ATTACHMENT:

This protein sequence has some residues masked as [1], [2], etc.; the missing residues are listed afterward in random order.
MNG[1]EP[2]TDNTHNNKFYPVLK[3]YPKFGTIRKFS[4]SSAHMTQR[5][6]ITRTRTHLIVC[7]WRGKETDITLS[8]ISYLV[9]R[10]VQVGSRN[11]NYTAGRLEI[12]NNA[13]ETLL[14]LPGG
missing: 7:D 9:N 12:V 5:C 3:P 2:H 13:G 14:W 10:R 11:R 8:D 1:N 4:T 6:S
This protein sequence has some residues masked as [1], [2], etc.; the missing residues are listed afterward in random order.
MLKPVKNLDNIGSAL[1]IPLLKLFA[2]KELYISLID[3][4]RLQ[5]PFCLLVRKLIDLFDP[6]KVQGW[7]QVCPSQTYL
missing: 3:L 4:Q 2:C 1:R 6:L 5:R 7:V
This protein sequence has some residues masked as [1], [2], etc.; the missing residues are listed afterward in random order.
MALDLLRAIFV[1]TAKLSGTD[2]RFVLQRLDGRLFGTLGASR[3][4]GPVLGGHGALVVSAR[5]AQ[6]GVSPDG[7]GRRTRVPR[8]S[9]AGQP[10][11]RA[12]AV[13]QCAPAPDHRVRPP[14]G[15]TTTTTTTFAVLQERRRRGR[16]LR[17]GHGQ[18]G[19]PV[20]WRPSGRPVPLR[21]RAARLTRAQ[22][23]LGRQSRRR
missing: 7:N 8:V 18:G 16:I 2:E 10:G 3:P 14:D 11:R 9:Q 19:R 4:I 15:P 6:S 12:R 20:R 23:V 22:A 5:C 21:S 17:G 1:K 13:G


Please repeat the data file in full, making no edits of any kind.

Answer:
This protein sequence has some residues masked as [1], [2], etc.; the missing residues are listed afterward in random order.
MNG[1]EP[2]TDNTHNNKFYPVLK[3]YPKFGTIRKFS[4]SSAHMTQR[5][6]ITRTRTHLIVC[7]WRGKETDITLS[8]ISYLV[9]R[10]VQVGSRN[11]NYTAGRLEI[12]NNA[13]ETLL[14]LPGG
missing: 7:D 9:N 12:V 5:C 3:P 2:H 13:G 14:W 10:R 11:R 8:D 1:N 4:T 6:S
This protein sequence has some residues masked as [1], [2], etc.; the missing residues are listed afterward in random order.
MLKPVKNLDNIGSAL[1]IPLLKLFA[2]KELYISLID[3][4]RLQ[5]PFCLLVRKLIDLFDP[6]KVQGW[7]QVCPSQTYL
missing: 3:L 4:Q 2:C 1:R 6:L 5:R 7:V
This protein sequence has some residues masked as [1], [2], etc.; the missing residues are listed afterward in random order.
MALDLLRAIFV[1]TAKLSGTD[2]RFVLQRLDGRLFGTLGASR[3][4]GPVLGGHGALVVSAR[5]AQ[6]GVSPDG[7]GRRTRVPR[8]S[9]AGQP[10][11]RA[12]AV[13]QCAPAPDHRVRPP[14]G[15]TTTTTTTFAVLQERRRRGR[16]LR[17]GHGQ[18]G[19]PV[20]WRPSGRPVPLR[21]RAARLTRAQ[22][23]LGRQSRRR
missing: 7:N 8:V 18:G 16:I 2:E 10:G 3:P 14:D 11:R 9:Q 19:R 4:I 15:P 6:S 12:R 20:R 23:V 22:A 5:C 21:S 17:G 1:K 13:G